The introduction to this new Batman was something fans are accustomed to seeing: Batsy beating the crime-loving snot out of some would-be thieves. The choreography was decent and ended with a bang (literally) but when the adrenaline rush faded, we were allowed to see the CG animation for what it really was. The world and characters in night-time Gotham ran into the problem of seeming both sterilized and plastic or dark and dusty, at turns. Even now, I can’t get a good read on what material the Batsuit is supposed to be made of as it sometimes shines like laminated armor while other times it has a matte finish like cloth or Kevlar. This is an issue more with computer-generated animation than any particular fault on the part of the show and, after two or three episodes, the novelty and annoyance of it wear off and you’re left with quality Bat-manning.
[If it was not obvious, minor spoilers for episodes 1 through 6 are ahead.]
Episode 1 introduces us to quite a few interesting things. To Professor Pyg (shown above) and Mister Toad, a deranged, animal-themed eco-terrorism duo that is kidnapping wealthy Gotham businessmen. And to the new (to television) relationship between Bruce and Alfred Pennyworth, his butler. The former is grabbing businessmen that took part in a deal that claimed and ended up polluting a large section of wilderness near Gotham. The latter shows a much more capable Alfred who wakes Wayne up with a simulated attack on his life and an admonishment that he is getting slow. This new Alfred is a retired member of the British MI6 and while starting to creak about the hinges is still able to put Bruce through his paces. Both scenes are fun but, strangely, enough the greatest fun came in morning when we strolled around with the billionaire philanthropist, rather than the caped crusader. I may be too uniquely opinionated but few animated series have spent as much screen time with the Man as Beware the Batman is. While a couple of shows have had some extended scenes with Bruce, the focus has always been on the “Bat” side. It’s a shame because Bruce is a charmer with a wit that’s capable of loosening any belt he desired. The show offers the stories of Bruce Wayne, Batman, and those strange times where one leaks into the other. Where other shows might have tried to balance Mr. Wayne and Batman’s screentime, Beware the Batman takes advantage of the fact that both aspects are a part of his life and shows how Bruce and Batsy give and take to strike whatever balance might be possible. It’s a cool and I have yet to feel impatient during one of these moments to get back to the other side of the coin.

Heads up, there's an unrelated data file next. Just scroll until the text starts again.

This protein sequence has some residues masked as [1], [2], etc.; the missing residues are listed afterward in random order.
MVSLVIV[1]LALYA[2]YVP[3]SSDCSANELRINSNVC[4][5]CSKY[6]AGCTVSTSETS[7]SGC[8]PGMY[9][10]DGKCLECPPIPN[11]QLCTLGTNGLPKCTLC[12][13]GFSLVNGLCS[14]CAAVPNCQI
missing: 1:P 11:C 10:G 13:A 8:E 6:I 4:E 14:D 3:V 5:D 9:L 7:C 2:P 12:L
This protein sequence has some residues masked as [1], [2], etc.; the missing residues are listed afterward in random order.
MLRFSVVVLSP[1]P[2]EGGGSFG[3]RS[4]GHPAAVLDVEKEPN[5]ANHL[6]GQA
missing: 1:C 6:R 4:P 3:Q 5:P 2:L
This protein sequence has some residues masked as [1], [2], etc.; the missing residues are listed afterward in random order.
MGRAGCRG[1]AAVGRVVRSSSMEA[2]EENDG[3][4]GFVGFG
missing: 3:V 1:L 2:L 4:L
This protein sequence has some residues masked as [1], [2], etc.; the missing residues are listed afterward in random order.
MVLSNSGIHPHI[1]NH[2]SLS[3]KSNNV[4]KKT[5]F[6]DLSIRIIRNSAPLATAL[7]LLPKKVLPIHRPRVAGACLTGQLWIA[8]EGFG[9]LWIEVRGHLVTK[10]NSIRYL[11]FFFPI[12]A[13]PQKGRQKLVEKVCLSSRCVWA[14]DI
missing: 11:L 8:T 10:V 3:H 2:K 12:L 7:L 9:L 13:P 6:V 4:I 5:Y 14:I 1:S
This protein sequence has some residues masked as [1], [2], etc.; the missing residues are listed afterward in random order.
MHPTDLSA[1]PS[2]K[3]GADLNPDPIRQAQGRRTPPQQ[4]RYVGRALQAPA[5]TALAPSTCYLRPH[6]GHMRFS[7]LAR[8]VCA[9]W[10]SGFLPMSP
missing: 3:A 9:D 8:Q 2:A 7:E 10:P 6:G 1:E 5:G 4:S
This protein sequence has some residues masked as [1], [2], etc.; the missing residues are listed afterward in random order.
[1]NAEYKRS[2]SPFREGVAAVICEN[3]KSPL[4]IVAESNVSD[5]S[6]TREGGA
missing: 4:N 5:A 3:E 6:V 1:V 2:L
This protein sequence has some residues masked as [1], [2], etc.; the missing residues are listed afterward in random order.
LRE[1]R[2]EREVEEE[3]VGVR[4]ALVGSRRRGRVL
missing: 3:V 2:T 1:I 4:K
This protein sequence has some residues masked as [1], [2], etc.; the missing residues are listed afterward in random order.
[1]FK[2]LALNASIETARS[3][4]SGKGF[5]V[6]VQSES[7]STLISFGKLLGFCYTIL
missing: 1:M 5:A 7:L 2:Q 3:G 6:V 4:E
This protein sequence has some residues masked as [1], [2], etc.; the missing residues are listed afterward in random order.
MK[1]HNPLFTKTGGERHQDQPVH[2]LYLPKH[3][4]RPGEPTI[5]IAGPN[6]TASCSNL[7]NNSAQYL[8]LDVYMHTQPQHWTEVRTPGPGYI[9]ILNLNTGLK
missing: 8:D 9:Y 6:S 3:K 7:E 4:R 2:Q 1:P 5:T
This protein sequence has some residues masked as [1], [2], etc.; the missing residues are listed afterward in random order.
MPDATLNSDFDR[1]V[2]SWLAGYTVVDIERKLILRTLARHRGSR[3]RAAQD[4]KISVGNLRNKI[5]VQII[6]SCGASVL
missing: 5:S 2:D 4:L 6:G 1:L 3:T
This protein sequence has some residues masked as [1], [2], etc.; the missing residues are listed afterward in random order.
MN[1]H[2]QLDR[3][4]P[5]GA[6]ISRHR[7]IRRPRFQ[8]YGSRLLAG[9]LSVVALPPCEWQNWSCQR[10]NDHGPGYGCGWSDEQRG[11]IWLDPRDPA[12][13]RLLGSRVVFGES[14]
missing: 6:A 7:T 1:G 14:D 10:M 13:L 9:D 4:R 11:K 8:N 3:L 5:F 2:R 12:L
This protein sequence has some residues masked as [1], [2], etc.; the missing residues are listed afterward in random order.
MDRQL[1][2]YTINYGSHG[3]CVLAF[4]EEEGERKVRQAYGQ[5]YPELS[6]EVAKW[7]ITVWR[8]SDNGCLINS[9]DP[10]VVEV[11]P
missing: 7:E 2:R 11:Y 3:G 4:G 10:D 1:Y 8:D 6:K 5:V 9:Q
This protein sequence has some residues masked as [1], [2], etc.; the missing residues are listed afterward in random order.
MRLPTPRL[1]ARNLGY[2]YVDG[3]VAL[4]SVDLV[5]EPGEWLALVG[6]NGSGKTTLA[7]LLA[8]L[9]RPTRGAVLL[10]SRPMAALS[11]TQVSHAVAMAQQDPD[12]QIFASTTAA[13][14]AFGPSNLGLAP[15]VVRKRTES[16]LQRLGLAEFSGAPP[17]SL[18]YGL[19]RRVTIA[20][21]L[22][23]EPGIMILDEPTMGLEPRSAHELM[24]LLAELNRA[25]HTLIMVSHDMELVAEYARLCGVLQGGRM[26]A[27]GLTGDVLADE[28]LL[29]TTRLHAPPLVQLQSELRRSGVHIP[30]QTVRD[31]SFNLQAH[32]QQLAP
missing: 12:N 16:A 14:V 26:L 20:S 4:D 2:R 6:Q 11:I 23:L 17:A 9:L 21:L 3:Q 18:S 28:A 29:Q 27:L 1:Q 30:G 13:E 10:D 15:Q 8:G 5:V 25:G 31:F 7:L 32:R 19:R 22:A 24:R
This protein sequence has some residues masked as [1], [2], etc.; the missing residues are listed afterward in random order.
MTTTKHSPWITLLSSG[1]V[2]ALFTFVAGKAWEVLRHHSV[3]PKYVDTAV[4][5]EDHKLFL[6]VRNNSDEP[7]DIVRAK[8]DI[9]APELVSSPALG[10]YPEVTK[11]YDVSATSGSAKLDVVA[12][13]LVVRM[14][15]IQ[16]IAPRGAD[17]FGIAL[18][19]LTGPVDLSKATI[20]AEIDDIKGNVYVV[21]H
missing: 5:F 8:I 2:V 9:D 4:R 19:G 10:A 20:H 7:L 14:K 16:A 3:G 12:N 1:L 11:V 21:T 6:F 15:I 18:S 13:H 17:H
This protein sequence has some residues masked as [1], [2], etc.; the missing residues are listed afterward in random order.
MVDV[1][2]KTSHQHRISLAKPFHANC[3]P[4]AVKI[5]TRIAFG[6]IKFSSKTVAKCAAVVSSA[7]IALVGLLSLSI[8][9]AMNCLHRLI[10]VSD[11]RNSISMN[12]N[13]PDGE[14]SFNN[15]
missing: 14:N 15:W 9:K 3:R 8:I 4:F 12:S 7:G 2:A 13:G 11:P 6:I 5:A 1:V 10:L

Episode 2 introduces the world to Magpie and we start to get a feel for the B-list Rogue’s Gallery, the Knave’s Museum if you will, that Beware the Batman is aiming to build. It has been known for some time that Beware the Batman does not want to utilize the same villains that everyone knows like the Joker, Bane, and other prominent members of the Rogue’s Gallery. While at first glance the idea might seem gimmicky, Batman does have treasure trove of villains that is hardly ever touched because names like the Joker are sure to bring in more people. It actually turned into a weekly meta-game for me to look up quickly that episode’s villain before comparing what I read to what I saw.
What was also interesting about this episode is that we are introduced to Lieutenant Jim Gordon of Gotham Police, only to learn that he is not so big a fan of the Dark Knight. It makes sense, since this is supposed to be relatively early in Bruce’s career as Batman but most iterations have Gordon as indirectly complicit to Batman’s vigilantism, if not a staunch ally of it. It’s both refreshing and aggravating to see Gordon consider apprehending the real villain and Batman to be tasks of equal importance. I’m fairly certain Gordon will come around but it makes room for a nice character arc, especially since his daughter, Barbara Gordon, seems a fan of the Caped Crusader.